John kept showing me love and patience again and again, no matter what I did or said. I saw how it looked. Eventually, I felt it, and I could recognize it when I saw it. I recognized it when it came from my Father.

Even before I began this blog, I was quite aware of the fact that I was not equipped to feel loved – by anyone. I felt unlovable and unloved not simply as a woman, but as a Christian, too. And that seemed so wrong to me. Something told me I couldn’t be the only Christian who was so convinced that they were unlovable, that they were missing out on the most complete love of all.

It’s sad enough that anyone would feel unlovable. It’s so much more unfortunate that many of those people are born-again Christians. And I want more than anything for us to be set free from the lies we’ve been told about ourselves so we can live a life so fiercely victorious that satan is terrified every single day of what we will do with that freedom!

But first, we have to heal.

CAREFUL! THAT’S STILL TENDER.

I know I haven’t posted anything for awhile. I’ve been busy and a bit under the weather, but the greater fact is that I’ve been hovering around a thought and can’t seem to find a place to grab hold of and land with. It’s not so much that I can’t find anything to write about. I have too much! And entire posts are beautifully composed in my head between one o’clock and three o’clock in the morning; by sunrise, it’s nothing but wisps of disconnected words. So it’s time to put something on paper and start…something…anything.

I’ll¬†start here, because it’s where I seem to keep returning to:

A few months ago, I read Lysa TerKeurst’s post, “What to Do When You Don’t Know What to Do,” and found a single sentence that I’ve meditated on every day¬†since:

“We have to stop the bleeding from the deepest wound.”

Every. Single. Day! I’ve held this thought in my hand, turning it over, feeling it’s texture, weight and shape with my fingers. I’ve carried it in my pocket so I could just touch it once in a while. I’ve sat it on my desk at work so I could glance at it between emails. I’ve laid it on a shelf at home so I can look at it in a different light during the day. Sometimes, I think I’m looking for something that really isn’t there. Other times, I am certain I’ll find treasure in it.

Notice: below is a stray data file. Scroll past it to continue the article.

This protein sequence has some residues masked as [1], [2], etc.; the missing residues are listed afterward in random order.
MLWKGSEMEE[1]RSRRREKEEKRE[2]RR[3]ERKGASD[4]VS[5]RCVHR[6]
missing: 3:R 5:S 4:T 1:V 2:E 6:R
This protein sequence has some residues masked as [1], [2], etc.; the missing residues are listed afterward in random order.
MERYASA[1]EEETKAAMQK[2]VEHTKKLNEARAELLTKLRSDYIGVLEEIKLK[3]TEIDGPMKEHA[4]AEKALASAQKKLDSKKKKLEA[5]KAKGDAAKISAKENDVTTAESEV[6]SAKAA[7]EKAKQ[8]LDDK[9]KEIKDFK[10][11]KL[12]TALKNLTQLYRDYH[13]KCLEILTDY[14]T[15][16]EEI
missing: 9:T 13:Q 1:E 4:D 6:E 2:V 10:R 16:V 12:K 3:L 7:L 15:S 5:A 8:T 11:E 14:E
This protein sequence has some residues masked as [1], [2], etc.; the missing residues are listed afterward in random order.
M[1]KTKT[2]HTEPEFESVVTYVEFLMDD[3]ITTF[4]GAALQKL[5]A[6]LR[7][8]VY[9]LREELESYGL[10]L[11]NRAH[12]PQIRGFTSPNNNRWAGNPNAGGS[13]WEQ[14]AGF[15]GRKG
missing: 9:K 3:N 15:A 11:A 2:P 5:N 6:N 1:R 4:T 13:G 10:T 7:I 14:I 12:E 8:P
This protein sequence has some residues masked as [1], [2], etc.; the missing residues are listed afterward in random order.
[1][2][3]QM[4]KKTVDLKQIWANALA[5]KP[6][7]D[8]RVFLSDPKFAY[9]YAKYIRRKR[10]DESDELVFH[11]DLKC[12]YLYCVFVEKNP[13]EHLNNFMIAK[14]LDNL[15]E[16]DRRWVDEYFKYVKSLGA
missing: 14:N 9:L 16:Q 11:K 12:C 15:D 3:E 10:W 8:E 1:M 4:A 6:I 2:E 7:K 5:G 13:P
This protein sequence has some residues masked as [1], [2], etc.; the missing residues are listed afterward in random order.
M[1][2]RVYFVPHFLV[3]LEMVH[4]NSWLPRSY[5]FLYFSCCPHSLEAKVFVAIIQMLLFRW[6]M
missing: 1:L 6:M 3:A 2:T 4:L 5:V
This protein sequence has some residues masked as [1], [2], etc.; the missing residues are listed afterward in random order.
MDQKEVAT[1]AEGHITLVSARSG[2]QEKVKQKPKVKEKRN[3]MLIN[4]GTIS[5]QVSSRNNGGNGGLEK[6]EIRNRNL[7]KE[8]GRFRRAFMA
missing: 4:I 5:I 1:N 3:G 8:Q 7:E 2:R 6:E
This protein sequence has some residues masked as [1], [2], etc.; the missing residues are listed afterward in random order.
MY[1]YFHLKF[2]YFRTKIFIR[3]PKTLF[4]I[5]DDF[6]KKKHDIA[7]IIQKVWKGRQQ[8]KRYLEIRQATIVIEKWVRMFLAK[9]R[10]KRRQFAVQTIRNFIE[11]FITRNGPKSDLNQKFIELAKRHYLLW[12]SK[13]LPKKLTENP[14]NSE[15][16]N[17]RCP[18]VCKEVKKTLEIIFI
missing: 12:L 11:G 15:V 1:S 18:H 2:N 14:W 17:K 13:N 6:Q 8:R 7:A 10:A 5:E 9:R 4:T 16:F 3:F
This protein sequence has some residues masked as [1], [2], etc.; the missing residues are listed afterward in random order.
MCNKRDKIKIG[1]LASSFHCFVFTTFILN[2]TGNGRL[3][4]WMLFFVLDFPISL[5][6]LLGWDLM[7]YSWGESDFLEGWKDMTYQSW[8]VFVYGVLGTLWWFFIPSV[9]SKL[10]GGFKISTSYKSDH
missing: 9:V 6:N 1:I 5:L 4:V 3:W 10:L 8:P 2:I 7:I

A couple of weeks ago, though, I saw something! I was struggling with something in my marriage that has come up often enough in the past 22 years to really get on my last nerve. (No naming, no shaming, no details. You can fill in your own blanks!) The important things to know are:

  1. My husband did “his thing.”
  2. I reacted doing “my thing.” (Maybe it was the other way around or simultaneous, I don’t know!)
  3. We survived it.

But somewhere in the middle of it, I had some insight into Lysa’s charge. I realized I was ferociously protecting what may be my deepest wound. Alarms were being triggered and my greatest fears were at full attention, ready to protect that wound:

  1. I am terrified of not having control, especially if it means my only hope is in someone I’m¬†not sure I can trust to be as strong as I need them to be. (This¬†actually includes everyone I know. Because I have some serious trust issues!)
  2. I am terrified of asking for help because it would hurt too much to be denied or it might cost too much to accept help.
  3. I am terrified of finding out that I am, after all, truly alone and insignificant. Even worse, feeling the shame of daring to believe I could be loved.

Now, understand that these fears are always there, just under the surface, ready at a moment’s notice. So they’re nothing new. And any wound I have – from the most superficial scratch to the deepest gaping wound – is always there. But most of the time, I’m so busy trying to stand still¬† and steady as every feeling, every anxiety storms around me that I simply allow it and wait until it’s over.

I passively let it happen and wait for it to be over. I always have.

I’ve been in therapy off and on since I was 21, and I’m pretty well aware of what my “issues” are. The fact remains that I have felt powerless to do anything about it because at the very core, I have always and only seen myself as inherently unlovable. It’s like having a shirt that is so infused with a stench that no amount of Febreeze, vinegar, tomato juice or harsh chemicals can remove the smell.

you can't go backWhich brings me to today. I’m in my 50’s and have lived my life as a defective mother, wife, employee, friend. Not that I’ve been especially bad at these roles. I just haven’t been as good at them as I’d like to have been. I feel like I’ve cheated those I’ve lived with and myself. So therapy seemed like the appropriate action plan because, you see, I was defective. I was damaged. I didn’t work right. I needed to be fixed.

How did I know? Because shame was the sweater I wore to keep me warm. I spent most of the first 21 years of my life being reminded that I was optional. The person on whom I depended for food, clothes and shelter reminded me regularly that if I didn’t like it, I could leave.

I knew she was mentally “off”. And as I grew older, I came to see just how crazy it was to live in agreement with a woman who was mentally ill. Even crazier was that ultimately I was agreeing with a mentally ill woman who was dead!